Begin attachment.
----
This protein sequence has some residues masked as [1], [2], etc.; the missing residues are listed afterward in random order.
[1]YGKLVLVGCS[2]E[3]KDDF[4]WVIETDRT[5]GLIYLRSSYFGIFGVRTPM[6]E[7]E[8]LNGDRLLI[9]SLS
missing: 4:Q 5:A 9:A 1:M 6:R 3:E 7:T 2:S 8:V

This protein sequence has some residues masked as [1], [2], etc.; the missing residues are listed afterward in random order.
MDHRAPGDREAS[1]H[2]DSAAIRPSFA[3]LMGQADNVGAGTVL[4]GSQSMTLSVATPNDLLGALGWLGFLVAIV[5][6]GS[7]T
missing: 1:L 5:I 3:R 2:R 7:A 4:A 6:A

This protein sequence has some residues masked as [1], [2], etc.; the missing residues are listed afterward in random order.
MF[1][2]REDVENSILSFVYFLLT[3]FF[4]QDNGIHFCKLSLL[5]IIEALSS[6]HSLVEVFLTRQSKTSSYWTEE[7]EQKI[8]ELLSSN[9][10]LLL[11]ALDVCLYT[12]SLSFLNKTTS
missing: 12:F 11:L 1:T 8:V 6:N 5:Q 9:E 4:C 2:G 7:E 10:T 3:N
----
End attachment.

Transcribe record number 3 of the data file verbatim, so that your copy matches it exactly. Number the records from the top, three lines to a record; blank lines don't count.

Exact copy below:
This protein sequence has some residues masked as [1], [2], etc.; the missing residues are listed afterward in random order.
MF[1][2]REDVENSILSFVYFLLT[3]FF[4]QDNGIHFCKLSLL[5]IIEALSS[6]HSLVEVFLTRQSKTSSYWTEE[7]EQKI[8]ELLSSN[9][10]LLL[11]ALDVCLYT[12]SLSFLNKTTS
missing: 12:F 11:L 1:T 8:V 6:N 5:Q 9:E 4:C 2:G 7:E 10:T 3:N